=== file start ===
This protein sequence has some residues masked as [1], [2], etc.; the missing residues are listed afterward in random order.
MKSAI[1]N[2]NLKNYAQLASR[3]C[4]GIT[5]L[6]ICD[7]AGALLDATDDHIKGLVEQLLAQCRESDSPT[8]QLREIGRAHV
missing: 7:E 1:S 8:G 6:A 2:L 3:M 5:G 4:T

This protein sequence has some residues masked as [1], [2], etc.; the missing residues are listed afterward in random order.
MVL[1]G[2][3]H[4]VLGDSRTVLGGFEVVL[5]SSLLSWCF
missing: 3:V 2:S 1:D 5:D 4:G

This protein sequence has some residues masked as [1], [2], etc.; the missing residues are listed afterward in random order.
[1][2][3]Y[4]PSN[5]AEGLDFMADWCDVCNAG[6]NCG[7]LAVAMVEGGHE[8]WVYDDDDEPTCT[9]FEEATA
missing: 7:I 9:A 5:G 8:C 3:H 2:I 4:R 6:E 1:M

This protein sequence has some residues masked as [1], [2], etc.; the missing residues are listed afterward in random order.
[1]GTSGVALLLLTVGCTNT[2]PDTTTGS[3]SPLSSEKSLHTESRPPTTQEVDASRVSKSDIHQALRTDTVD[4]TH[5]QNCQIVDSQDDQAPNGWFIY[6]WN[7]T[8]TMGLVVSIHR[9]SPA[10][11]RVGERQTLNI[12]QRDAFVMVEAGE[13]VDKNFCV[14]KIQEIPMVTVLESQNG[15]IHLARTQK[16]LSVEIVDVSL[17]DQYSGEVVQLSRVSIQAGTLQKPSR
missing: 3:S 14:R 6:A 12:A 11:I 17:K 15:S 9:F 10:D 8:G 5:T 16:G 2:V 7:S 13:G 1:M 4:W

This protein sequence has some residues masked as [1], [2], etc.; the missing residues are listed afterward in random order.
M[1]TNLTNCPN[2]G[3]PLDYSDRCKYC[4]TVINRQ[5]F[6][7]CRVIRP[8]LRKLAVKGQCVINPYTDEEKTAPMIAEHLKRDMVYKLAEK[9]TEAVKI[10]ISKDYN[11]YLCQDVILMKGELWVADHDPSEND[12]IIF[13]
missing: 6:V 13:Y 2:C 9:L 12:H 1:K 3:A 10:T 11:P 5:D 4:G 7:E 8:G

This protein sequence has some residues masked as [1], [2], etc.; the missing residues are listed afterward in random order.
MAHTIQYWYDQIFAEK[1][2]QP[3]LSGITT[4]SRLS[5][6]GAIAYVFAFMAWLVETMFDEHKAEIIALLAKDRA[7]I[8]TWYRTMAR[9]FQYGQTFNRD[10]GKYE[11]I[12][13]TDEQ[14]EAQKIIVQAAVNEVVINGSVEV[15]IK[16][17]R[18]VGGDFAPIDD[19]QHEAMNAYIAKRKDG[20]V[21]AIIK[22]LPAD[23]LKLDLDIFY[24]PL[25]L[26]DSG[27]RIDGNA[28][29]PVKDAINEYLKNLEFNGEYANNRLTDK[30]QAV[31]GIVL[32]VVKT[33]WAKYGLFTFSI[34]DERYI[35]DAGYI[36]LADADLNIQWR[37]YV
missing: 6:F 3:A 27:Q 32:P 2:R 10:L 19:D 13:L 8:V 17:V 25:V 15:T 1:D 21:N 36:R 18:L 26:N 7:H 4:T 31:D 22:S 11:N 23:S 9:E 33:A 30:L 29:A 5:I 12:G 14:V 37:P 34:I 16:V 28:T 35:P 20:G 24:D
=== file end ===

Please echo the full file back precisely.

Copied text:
This protein sequence has some residues masked as [1], [2], etc.; the missing residues are listed afterward in random order.
MKSAI[1]N[2]NLKNYAQLASR[3]C[4]GIT[5]L[6]ICD[7]AGALLDATDDHIKGLVEQLLAQCRESDSPT[8]QLREIGRAHV
missing: 7:E 1:S 8:G 6:A 2:L 3:M 5:G 4:T

This protein sequence has some residues masked as [1], [2], etc.; the missing residues are listed afterward in random order.
MVL[1]G[2][3]H[4]VLGDSRTVLGGFEVVL[5]SSLLSWCF
missing: 3:V 2:S 1:D 5:D 4:G

This protein sequence has some residues masked as [1], [2], etc.; the missing residues are listed afterward in random order.
[1][2][3]Y[4]PSN[5]AEGLDFMADWCDVCNAG[6]NCG[7]LAVAMVEGGHE[8]WVYDDDDEPTCT[9]FEEATA
missing: 7:I 9:A 5:G 8:C 3:H 2:I 4:R 6:E 1:M

This protein sequence has some residues masked as [1], [2], etc.; the missing residues are listed afterward in random order.
[1]GTSGVALLLLTVGCTNT[2]PDTTTGS[3]SPLSSEKSLHTESRPPTTQEVDASRVSKSDIHQALRTDTVD[4]TH[5]QNCQIVDSQDDQAPNGWFIY[6]WN[7]T[8]TMGLVVSIHR[9]SPA[10][11]RVGERQTLNI[12]QRDAFVMVEAGE[13]VDKNFCV[14]KIQEIPMVTVLESQNG[15]IHLARTQK[16]LSVEIVDVSL[17]DQYSGEVVQLSRVSIQAGTLQKPSR
missing: 3:S 14:R 6:A 12:A 11:I 17:K 15:S 9:F 10:D 8:G 5:T 16:G 2:V 7:S 13:G 1:M 4:W

This protein sequence has some residues masked as [1], [2], etc.; the missing residues are listed afterward in random order.
M[1]TNLTNCPN[2]G[3]PLDYSDRCKYC[4]TVINRQ[5]F[6][7]CRVIRP[8]LRKLAVKGQCVINPYTDEEKTAPMIAEHLKRDMVYKLAEK[9]TEAVKI[10]ISKDYN[11]YLCQDVILMKGELWVADHDPSEND[12]IIF[13]
missing: 6:V 13:Y 2:C 9:L 12:H 1:K 3:A 10:T 11:P 5:D 4:G 7:E 8:G

This protein sequence has some residues masked as [1], [2], etc.; the missing residues are listed afterward in random order.
MAHTIQYWYDQIFAEK[1][2]QP[3]LSGITT[4]SRLS[5][6]GAIAYVFAFMAWLVETMFDEHKAEIIALLAKDRA[7]I[8]TWYRTMAR[9]FQYGQTFNRD[10]GKYE[11]I[12][13]TDEQ[14]EAQKIIVQAAVNEVVINGSVEV[15]IK[16][17]R[18]VGGDFAPIDD[19]QHEAMNAYIAKRKDG[20]V[21]AIIK[22]LPAD[23]LKLDLDIFY[24]PL[25]L[26]DSG[27]RIDGNA[28][29]PVKDAINEYLKNLEFNGEYANNRLTDK[30]QAV[31]GIVL[32]VVKT[33]WAKYGLFTFSI[34]DERYI[35]DAGYI[36]LADADLNIQWR[37]YV
missing: 6:F 3:A 27:Q 32:P 2:R 10:L 19:D 13:L 8:V 17:V 25:V 15:T 1:D 21:N 36:R 18:L 26:N 7:H 4:T 31:D 22:S 11:N 23:S 9:E 33:A 30:L 29:A 5:I 12:G 14:V 37:P 34:I 16:V 28:T 35:P 20:G 24:D